One January morning in 1998, I walked into a lecture hall at Furman University, not knowing what to expect in the Psychology class I was registered for. The professor walked in, a rather tall man with bright red hair, and spoke: “Good morning. My name is Dr. Einstein.” The class laughed, then he continued: “If you’re wondering, I am actually related to Albert.” At that point, the class grew silent, then sat back for a fantastic semester of learning with a professor who sincerely loved to teach. To this day, I still believe Dr. Einstein was the smartest–not to mention most challenging–professor I had. (If you’re wondering, he’s still teaching at Furman)
In the final two-hour conclusion to National Geographic Channel’s Genius, Albert Einstein (Geoffrey Rush) has moved to the US and is a professor at Princeton University. But the events of the world have seemed to conspire against him. Franz Haber (Richard Topol) dies, as does Mileva, his stepdaughter Ilse, and his current wife, Elsa (Emily Watson). To assuage his feelings, a svelte Russian bombshell named Margarita (Ania Bukstein) enters his life and helps him get through the process of becoming a US citizen. We soon discover she’s a spy attempting to get access to Einstein’s calculations for an unknown purpose, but she fails in her mission. Later, Albert’s work on general relativity becomes linked to the atomic bomb being worked on by the US and Germany, a thought that makes him sick. When the bomb is dropped on Japan by the US, Einstein is thrust into the spotlight again—not as a brilliant scientist, but as the harbinger of nuclear death.
As a result of this new moniker, Albert begins to push away from his love of science, becoming more active politically. It creates another big issue in the form of J Edgar Hoover, director of the FBI (TR Knight). He thinks Albert is a Communist and is willing to go to any length to prove his assertion true. It makes life difficult as Einstein is concerned with the witch hunt going on for people like the Rosenbergs and is ready to make his feelings known to the world. But that’s exactly what Hoover wants. When Albert writes a letter to the judge of the Rosenberg trial, Hoover intercepts it and proceeds to discredit Einstein all over the pages of America’s papers. All Albert has left are a few friends and his assistant Helene (Emily Laing), who he prefers to see and not hear. His son Hans has come over from Germany, but the rift from the divorce is still fresh.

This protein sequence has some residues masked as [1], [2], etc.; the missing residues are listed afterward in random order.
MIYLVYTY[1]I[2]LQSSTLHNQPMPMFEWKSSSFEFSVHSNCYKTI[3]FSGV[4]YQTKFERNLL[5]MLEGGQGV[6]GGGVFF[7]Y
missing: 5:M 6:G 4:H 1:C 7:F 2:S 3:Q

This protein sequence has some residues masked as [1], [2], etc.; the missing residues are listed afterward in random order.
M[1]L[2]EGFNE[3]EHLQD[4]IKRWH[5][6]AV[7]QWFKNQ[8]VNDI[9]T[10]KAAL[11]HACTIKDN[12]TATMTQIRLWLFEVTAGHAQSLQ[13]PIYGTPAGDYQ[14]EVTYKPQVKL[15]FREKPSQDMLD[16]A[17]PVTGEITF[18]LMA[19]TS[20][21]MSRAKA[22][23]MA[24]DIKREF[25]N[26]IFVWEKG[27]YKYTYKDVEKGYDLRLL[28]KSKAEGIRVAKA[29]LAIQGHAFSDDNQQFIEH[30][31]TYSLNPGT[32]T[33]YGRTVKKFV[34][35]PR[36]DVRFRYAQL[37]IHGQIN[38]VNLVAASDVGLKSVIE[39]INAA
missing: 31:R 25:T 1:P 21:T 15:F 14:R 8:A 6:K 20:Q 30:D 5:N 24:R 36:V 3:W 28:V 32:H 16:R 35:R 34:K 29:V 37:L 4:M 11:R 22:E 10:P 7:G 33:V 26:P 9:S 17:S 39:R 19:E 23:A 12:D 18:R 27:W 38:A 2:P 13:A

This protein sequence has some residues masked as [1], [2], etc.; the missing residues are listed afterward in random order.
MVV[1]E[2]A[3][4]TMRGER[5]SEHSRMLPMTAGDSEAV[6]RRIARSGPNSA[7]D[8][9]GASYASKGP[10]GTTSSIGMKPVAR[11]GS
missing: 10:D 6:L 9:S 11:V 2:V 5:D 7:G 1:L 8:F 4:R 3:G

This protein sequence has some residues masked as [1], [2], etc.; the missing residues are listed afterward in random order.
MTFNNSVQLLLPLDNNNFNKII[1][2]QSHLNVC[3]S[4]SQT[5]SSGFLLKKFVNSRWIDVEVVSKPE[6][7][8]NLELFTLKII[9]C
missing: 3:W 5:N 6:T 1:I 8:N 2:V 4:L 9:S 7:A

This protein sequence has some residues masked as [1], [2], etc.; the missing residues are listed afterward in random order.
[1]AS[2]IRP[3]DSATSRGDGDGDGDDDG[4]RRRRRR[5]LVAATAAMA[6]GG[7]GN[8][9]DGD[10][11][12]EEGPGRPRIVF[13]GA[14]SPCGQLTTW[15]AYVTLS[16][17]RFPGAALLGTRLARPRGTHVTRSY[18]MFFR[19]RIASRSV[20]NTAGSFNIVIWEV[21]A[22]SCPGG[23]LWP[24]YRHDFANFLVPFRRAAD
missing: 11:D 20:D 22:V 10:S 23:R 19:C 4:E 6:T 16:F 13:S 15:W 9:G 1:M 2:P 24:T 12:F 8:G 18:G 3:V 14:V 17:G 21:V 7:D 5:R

Sinking into a funk, an unexpected help arrives in the form of Alice Edwards (Dixie Egerickx), a little girl who asks him to help her with her long division homework. Suddenly, he remembers the joy of teaching and breaks out of his depression. In the end, he is able to reconcile himself to Hans (even telling him that he would’ve never achieved anything without Mileva) before finally passing away.
Ken Billings directs the final two part-episode and provides a satisfying conclusion to the series. He’s even able to inject a little emotion into the end sequences as Albert is reconciled to Hans and tells Helene she’s a blessing to him. It was nice to see a little glimmer of hope as Einstein’s carefully crafted world began to crash down around him. I’m already looking forward to the second season of Genius, which will feature the life of one Pablo Diego Jose Francisco de Paula Juan Nepomuceno Maria de los Remedios Cipriano de la Santisima Trinidad Ruiz y Picasso (yes, that’s the painter’s full name).
One of the neatest things to see in the final episode was how Alice Edwards, with her constant questioning and eager desire to learn, helped bring Albert back to a love of teaching. When life seems to feel unbearable and the only safe space is under the covers of the bed, there is a way to get back to normal. King David mentioned this in Psalm 51, when it seemed like his sins and mistakes were going to overwhelm him. He went to God and asked for forgiveness, then prayed, “Restore to me the joy of Your salvation and sustain me with a willing spirit. Then I will teach transgressors Your ways” (verses 12-13 NASB). Sometimes all it takes is asking God for the joy to be restored, and it will arrive in a form that will do the trick. Then we will be able to take on life with a renewed confidence and vigor, making a difference in the lives of others. And isn’t that what we, in the end, want to happen?